Potential entrants to new pot industry sort through risk, uncertain future

The rent is paid up, but Dave and Tanya Burdick’s 3,000-square-foot warehouse sits empty in a nondescript business park on Guide Meridian Road, along the north edge of Bellingham’s city limits.

Inside, Dave Burdick can already envision rows of cannabis seedlings filling the currently hollow shell space, as long as he and his wife get a license to open one of Washington state’s first legal marijuana production facilities.

But until they have that license, they must wait.

“We’re paying for a building that we’re not even using,” Tanya Burdick said.

The Burdicks are one of 126 applicants in Whatcom County (as of Jan. 26) seeking licenses from the Washington State Liquor Control Board to legally produce marijuana for commercial sale. Under the business name Green Liberty, they are seeking licensing for a “Tier 2” production facility, which the liquor board defines as being between 2,000 square feet and 10,000 square feet. The couple has also applied for a license to process marijuana after it is grown.

While the development of Washington’s future pot retail stores has attracted more attention, nearly 3,000 applicants are vying to be the state’s first producers of legal marijuana. It is not certain how many will get approval from the liquor board, which has been tasked with regulating the new industry created by the passage of Initiative 502 in 2012.

The liquor board has not set a limit on the number of licensed pot growers in the state, in contrast to a limit of 334 retail licenses it will issue. But the board has set a statewide cap of 2 million square feet on the amount of allowable space for pot production. Two million square feet equals just about 46 acres.

While some lingering regulatory questions are starting to get answers, the risky nature of entering an industry that is among the first of its kind has made the future uncertain for aspiring commercial pot cultivators.

At Green Liberty, located at 5373 Guide Meridian Road, the Burdicks already run a small collective garden for medical marijuana. They first opened in December 2013.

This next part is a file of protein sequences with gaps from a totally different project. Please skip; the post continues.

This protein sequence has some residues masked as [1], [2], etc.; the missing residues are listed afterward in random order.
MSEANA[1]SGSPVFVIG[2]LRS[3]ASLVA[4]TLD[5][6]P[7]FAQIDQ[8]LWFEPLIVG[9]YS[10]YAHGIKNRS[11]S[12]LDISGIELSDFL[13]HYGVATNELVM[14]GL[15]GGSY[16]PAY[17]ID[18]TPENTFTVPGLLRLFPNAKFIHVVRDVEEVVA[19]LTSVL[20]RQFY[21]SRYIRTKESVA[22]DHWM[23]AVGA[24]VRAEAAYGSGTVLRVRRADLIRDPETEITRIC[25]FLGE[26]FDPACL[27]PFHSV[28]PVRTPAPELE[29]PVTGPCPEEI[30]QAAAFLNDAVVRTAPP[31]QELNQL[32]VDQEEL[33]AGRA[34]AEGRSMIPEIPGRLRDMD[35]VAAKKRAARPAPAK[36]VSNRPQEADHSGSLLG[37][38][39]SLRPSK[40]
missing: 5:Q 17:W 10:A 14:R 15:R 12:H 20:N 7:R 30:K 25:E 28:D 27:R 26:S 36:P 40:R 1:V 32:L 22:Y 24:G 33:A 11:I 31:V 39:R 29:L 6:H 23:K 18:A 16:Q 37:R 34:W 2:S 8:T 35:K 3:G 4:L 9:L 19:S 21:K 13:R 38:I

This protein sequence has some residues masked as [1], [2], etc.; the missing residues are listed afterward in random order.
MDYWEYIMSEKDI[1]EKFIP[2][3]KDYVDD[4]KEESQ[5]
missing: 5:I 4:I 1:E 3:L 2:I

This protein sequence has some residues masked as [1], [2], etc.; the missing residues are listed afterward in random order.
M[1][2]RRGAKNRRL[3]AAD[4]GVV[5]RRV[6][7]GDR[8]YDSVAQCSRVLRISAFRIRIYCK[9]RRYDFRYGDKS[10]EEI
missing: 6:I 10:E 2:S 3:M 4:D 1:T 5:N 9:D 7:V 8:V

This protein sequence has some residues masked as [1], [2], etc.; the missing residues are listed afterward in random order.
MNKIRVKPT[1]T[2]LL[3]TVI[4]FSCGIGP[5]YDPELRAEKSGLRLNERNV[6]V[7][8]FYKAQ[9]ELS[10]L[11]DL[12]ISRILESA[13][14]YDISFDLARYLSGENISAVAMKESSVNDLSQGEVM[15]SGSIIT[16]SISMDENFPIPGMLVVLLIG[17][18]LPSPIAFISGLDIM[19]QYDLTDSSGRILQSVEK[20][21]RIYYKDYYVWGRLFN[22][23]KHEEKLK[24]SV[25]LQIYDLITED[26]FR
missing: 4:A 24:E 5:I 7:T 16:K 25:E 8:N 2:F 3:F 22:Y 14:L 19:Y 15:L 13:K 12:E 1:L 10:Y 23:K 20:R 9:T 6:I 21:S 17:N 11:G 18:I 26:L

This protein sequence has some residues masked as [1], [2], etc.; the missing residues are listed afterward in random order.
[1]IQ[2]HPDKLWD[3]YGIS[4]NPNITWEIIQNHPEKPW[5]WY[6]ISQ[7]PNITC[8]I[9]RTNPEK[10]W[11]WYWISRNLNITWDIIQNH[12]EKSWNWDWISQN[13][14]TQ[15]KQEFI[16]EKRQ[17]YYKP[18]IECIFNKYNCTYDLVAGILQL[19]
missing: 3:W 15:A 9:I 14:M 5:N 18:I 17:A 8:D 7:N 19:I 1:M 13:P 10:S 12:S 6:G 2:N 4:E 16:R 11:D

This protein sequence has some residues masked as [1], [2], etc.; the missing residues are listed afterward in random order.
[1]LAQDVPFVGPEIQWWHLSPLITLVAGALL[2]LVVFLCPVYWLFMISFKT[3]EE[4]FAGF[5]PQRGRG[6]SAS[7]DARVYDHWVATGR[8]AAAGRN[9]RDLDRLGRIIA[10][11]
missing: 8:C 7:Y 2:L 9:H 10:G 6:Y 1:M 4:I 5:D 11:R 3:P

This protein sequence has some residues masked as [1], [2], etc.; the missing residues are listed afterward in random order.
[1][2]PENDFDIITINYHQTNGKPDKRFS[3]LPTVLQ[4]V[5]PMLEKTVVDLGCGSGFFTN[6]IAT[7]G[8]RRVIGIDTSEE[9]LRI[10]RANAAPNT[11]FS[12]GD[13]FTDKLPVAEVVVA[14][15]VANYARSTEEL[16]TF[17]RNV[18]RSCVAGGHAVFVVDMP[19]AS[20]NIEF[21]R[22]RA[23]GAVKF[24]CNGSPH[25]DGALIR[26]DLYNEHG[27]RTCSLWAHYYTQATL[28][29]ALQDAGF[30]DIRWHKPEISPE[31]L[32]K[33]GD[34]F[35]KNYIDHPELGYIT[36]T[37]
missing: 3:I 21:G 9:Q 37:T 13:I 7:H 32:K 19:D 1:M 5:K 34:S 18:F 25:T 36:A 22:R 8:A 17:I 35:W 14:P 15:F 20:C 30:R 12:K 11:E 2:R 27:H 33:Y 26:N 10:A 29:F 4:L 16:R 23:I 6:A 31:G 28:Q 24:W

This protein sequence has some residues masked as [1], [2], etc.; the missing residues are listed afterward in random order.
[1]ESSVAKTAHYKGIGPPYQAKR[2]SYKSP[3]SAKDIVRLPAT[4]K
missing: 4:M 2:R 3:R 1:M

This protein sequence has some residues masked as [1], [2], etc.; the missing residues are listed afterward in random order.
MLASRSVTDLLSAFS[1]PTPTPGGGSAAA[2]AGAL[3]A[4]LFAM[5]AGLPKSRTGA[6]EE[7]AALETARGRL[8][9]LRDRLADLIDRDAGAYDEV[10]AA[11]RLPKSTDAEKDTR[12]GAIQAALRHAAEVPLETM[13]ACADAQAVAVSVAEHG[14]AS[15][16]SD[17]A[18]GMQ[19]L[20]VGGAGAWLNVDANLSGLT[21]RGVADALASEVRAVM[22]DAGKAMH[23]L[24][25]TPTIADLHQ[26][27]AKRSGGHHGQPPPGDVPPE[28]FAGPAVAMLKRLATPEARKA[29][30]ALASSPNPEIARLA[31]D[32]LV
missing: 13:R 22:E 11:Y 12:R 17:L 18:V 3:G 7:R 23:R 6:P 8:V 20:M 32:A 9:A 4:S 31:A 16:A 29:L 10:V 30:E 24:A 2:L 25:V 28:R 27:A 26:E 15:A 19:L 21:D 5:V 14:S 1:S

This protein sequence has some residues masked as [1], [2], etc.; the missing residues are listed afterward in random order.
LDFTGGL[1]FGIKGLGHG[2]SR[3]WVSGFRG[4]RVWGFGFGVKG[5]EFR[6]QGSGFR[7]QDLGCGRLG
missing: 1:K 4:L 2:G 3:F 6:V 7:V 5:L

The company’s commercial production would be kept separate from its medical side, which would continue to be operated by Dave Burdick’s brother, Mike.

Tanya Burdick said finding a suitable location, with a landlord open to their type of business, was one of their most difficult challenges. It took them nearly 10 months to find a spot, she said.

But even with a home base secured, they now must pour money into their production space and prepare for inspections from the liquor board, all while not knowing for sure if they will receive a license.

Danielle Rosellison, who has applied with her husband to open a Tier 2 production facility on Division Street in Bellingham, has also had to take on heavy financial risk. Trail Blazin’ Productions, the Rosellison’s company, has had startup costs of nearly $275,000, she said.

“We’re all in, and it’s scary,” Rosellison said.

Adding to the risky endeavor of starting a marijuana business, legal questions over the rollout of decriminalization remain.

Nearly three dozen of Washington’s 75 largest cities have adopted moratoriums on pot businesses, according to The Center for the Study of Cannabis and Social Policy, a Seattle-based think tank. This effectively outlaws the new industry in an entire chunk of the state.

I-502 backers say that these moratoriums could allow the current illicit pot market to continue while also reducing the amount of revenue to the state expected to be generated through taxes. But several local governments, including the Lynden City Council—which adopted a moratorium last September—have indicated they want more time to allow for public input on new regulations.